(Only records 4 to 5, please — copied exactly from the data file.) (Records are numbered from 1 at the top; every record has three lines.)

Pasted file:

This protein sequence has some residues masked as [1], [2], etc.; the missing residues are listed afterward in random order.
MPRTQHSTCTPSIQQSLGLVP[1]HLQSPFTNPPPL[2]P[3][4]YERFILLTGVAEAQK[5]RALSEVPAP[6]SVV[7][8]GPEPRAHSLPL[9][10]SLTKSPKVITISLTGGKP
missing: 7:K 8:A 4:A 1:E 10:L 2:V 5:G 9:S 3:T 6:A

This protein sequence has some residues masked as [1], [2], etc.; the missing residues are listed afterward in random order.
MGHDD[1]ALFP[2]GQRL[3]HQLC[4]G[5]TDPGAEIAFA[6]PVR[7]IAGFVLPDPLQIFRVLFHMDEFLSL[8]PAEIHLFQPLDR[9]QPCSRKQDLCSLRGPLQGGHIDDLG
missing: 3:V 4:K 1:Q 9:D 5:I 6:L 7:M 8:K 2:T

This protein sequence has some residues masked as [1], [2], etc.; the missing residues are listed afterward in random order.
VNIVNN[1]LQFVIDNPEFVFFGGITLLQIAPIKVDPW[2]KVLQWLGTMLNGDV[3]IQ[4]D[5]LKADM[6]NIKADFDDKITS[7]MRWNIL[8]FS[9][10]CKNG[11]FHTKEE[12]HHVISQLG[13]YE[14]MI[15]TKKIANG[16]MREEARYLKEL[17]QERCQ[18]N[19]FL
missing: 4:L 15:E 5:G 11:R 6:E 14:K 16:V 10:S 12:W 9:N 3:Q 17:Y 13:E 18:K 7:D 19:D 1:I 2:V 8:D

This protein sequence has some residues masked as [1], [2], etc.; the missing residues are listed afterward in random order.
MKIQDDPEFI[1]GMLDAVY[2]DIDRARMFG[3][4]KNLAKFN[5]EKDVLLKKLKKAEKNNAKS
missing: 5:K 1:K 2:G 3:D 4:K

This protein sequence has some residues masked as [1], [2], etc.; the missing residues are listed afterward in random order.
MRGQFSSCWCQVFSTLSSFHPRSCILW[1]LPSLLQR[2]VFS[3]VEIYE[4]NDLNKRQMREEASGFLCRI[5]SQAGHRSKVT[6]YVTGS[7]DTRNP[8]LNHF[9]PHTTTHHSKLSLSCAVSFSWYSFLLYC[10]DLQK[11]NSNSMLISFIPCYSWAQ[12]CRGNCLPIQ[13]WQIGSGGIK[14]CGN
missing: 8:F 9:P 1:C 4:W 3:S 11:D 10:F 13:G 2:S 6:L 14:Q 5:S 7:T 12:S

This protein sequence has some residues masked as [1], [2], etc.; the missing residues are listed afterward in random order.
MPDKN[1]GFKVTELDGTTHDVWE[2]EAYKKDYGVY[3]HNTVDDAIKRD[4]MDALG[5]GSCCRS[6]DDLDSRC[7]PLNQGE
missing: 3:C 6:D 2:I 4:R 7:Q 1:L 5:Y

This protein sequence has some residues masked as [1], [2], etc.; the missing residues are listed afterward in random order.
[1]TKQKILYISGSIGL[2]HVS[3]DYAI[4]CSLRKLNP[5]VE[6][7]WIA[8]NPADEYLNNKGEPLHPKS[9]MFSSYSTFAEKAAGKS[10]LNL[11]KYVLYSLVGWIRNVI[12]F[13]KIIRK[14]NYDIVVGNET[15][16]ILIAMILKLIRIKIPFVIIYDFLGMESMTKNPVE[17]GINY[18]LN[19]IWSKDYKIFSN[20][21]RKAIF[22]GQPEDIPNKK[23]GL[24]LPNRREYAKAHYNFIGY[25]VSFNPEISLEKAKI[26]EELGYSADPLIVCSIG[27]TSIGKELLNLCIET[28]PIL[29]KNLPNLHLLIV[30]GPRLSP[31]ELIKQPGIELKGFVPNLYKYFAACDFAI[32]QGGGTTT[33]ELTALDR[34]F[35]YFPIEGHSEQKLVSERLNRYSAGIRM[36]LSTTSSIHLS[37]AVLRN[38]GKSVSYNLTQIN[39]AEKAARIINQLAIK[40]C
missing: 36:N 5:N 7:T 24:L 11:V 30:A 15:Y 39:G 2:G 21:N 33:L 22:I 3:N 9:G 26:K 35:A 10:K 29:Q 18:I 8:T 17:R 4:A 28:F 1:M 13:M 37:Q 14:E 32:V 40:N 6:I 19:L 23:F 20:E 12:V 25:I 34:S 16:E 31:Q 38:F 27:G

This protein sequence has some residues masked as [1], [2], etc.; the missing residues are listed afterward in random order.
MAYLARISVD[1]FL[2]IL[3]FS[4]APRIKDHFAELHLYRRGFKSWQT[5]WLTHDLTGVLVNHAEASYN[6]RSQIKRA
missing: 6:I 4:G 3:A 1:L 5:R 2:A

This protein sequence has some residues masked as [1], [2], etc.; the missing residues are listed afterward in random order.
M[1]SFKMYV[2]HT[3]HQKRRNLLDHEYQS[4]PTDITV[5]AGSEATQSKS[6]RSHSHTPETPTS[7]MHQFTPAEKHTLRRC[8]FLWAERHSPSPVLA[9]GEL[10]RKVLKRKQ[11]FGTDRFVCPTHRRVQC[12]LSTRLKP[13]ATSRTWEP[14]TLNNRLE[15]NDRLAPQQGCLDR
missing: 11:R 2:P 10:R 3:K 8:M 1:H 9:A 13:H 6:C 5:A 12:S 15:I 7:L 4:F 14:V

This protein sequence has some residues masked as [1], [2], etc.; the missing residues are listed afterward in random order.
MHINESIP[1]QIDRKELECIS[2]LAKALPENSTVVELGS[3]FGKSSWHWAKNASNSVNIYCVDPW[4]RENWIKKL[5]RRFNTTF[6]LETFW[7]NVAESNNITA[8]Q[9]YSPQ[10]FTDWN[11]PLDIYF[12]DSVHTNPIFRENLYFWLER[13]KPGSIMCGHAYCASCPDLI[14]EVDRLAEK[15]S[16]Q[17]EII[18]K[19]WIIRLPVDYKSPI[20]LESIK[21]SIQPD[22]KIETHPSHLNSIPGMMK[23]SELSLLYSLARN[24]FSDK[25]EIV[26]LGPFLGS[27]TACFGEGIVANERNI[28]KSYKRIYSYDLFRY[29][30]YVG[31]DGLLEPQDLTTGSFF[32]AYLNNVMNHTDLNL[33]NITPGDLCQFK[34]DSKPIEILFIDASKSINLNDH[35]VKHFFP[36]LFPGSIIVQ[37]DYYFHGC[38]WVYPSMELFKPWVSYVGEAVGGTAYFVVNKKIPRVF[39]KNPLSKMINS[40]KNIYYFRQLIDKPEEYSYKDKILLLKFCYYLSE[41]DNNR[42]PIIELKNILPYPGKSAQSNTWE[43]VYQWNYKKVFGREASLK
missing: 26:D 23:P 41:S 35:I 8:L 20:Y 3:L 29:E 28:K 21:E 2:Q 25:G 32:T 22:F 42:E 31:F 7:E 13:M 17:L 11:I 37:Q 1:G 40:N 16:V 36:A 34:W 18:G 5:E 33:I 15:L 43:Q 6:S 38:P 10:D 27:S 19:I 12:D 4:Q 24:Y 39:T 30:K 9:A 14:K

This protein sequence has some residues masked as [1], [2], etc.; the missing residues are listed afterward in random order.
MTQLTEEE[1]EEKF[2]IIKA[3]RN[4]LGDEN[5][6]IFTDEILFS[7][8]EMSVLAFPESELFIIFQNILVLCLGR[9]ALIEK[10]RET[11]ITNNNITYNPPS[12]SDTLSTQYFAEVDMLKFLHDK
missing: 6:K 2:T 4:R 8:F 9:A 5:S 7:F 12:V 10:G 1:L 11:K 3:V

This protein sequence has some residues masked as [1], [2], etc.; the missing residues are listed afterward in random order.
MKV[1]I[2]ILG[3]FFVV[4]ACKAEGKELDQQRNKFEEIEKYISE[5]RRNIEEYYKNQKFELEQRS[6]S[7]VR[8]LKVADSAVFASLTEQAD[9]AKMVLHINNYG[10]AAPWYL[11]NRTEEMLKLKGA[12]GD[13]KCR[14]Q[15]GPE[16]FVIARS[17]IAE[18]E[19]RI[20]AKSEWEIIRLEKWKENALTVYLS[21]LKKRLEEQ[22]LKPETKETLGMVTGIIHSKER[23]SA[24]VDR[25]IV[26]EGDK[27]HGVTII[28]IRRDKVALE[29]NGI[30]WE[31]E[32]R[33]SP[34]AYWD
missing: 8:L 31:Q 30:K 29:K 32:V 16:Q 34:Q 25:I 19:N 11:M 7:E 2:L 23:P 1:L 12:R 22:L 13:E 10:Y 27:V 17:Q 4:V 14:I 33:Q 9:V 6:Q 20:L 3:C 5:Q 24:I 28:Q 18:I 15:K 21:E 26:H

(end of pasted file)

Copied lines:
This protein sequence has some residues masked as [1], [2], etc.; the missing residues are listed afterward in random order.
MKIQDDPEFI[1]GMLDAVY[2]DIDRARMFG[3][4]KNLAKFN[5]EKDVLLKKLKKAEKNNAKS
missing: 5:K 1:K 2:G 3:D 4:K

This protein sequence has some residues masked as [1], [2], etc.; the missing residues are listed afterward in random order.
MRGQFSSCWCQVFSTLSSFHPRSCILW[1]LPSLLQR[2]VFS[3]VEIYE[4]NDLNKRQMREEASGFLCRI[5]SQAGHRSKVT[6]YVTGS[7]DTRNP[8]LNHF[9]PHTTTHHSKLSLSCAVSFSWYSFLLYC[10]DLQK[11]NSNSMLISFIPCYSWAQ[12]CRGNCLPIQ[13]WQIGSGGIK[14]CGN
missing: 8:F 9:P 1:C 4:W 3:S 11:D 10:F 13:G 2:S 6:L 14:Q 5:S 7:T 12:S